So, I think the dirt roads have finished for the trip. We were glad to see asphalt and enjoyed being able to relax a little as we rode. For about 3 hours that is. Then we would have killed for some more shitty, challenging tracks. Most of the roads we rode in Kazakhstan were fcuked!

At home, I lashed out and bought 2 new, expensive KTM mirrors. About $70 each, but beautiful. The left one was a victim of the Mongolian corrugations and just fell apart. The right hand one did the same thing with the Kazakhstan washboards. Interesting riding for a few days without mirrors. Adam jury rigged a left hand one, so I am happy again. Thought KTM's were supposed to be “adventure tourers”. Paul fitted a new YSS rear shock for this trip. After 110,000kms my old White Power was stuffed. The YSS cost over $1,000 and is stuffed after about 11,000kms. The spring has sagged and it leaks oil. I think they might get a phone call when I get home.

People had warned us about the Kazakhstan Police, we were told they were corrupt and we would be stopped repeatedly and asked for bribes. It didn't happen last time and hasn't happened this time. In fact we did not get stopped by the Police at all. Everyone we have met in this country, including the Police, have been fantastic.

We had hoped to camp on the shores of the Caspian Sea. Unfortunately it is now peak holiday season for the Kazaks and Russian, so we checked it out, had our photos taken about a million times and shot through, forgetting to even take a photo. Had we camped there, they would have tried to kill us with kindness. We are camped in a great spot, beside a little lake and only 35 or so kms from the Russian border. We both woke up this morning as crook as Rookwood. To sick to ride. God only knows what we had eaten or drunk. We lay down all day in the 35-40 degree heat, sweating like pigs as we tried to drink water and keep it down. By tonight I could eat an orange, so I think I will live. We have called a rest and recovery day for tomorrow.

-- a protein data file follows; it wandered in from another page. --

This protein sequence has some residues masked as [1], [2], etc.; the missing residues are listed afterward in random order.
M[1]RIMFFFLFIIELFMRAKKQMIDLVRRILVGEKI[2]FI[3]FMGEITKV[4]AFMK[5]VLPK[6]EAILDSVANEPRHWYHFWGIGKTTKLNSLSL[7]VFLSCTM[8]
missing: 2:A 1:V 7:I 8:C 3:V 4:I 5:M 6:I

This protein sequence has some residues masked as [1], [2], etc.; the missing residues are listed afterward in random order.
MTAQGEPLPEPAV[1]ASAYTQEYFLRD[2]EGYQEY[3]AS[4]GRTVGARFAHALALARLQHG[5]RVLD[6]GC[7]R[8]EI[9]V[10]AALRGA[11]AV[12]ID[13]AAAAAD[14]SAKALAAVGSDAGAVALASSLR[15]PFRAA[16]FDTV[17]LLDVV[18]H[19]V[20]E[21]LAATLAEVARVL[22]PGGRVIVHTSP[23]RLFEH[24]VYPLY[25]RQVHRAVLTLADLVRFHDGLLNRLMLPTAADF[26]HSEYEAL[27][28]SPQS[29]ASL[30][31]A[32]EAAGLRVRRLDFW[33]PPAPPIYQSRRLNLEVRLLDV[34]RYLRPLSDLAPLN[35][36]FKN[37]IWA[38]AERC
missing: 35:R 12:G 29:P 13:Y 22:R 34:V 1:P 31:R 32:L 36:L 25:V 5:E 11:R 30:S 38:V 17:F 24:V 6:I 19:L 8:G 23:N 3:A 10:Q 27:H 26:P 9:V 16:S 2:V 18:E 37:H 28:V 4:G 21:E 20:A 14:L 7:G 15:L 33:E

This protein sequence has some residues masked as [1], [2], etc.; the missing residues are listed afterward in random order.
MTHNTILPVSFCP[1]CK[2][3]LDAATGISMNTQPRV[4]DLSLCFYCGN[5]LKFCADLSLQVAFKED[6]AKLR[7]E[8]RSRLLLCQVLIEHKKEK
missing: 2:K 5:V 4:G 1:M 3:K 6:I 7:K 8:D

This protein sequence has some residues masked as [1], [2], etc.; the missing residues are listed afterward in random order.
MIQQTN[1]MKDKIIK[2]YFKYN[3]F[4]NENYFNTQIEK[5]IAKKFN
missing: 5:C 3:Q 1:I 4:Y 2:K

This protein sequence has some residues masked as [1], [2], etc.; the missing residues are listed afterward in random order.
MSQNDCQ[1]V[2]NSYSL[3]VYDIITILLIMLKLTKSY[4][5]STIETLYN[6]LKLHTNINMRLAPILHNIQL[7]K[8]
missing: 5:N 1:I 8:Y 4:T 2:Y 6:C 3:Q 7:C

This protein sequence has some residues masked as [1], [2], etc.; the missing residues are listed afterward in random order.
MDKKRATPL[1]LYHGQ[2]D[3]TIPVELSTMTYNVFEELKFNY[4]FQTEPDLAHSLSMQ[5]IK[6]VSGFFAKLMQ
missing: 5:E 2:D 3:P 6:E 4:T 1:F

By 10am we were bored with our R&R day and it was bloody hot. We packed up and hit the border. What a shitfight! In some of these countries they have a silly system whereby, after clearing Customs and Immigration you still have to find the Immigration Police and register with them within a few days, in this case 5 days, or pay someone to do it for you I usually don't bother, just lay on a little bullshit at the border and get away with it. Not this time. They threatened to have us arrested and jailed, even locked us up for a little while, not to bad as it was air conditioned, interrogated us and asked us stupid questions. Like, where are you going. I think if you are at the Russian border you probably intend to go to Russia. Where did you come from? Read my passport for the 400th time. It says in letters 1” high, Russia. The Immigration guy said he could fix it all up if we paid $$US200 each. No fcuking way. Eventually it came down to $US100 each. No one even looked at the bikes, all they wanted was money. We told them they were corrupt and said we wanted to ring the Australian Embassy. Dumb bastards didn't even know we don't have an Embassy in Kazakhstan. Eventually they realised we weren't going to pay any money and we were all tired of this silly game, we rode back 40kms to the Immigration Police, they stamped our card, it took all of 5 minutes, rode 40kms back to the border and left for Russia. All took over 7 hours and it was bloody hot, over 40 degrees.

We rode for less than 100 metres and Police wanted to see our passports, good blokes though, I think they only wanted to talk and look at the “Rooney” and the V Strom. Tomorrow, before we head for the Black Sea, I think we might go and register in Russia.

1 comment:

  1. Chris, it was inspiring to meet you at the Flag Cafe, Seamer. We will give you a mention on
    www.teessidebikers.co.uk, please join so we can, all say hello and give you best wishes.
    It was also nice to get to chat to Colin Stockdale,whom as the mis fortune of working with my other half.
    Safe riding and take care, thanks for explaining Charlies and Ewans, Russian nick name.

    ReplyDelete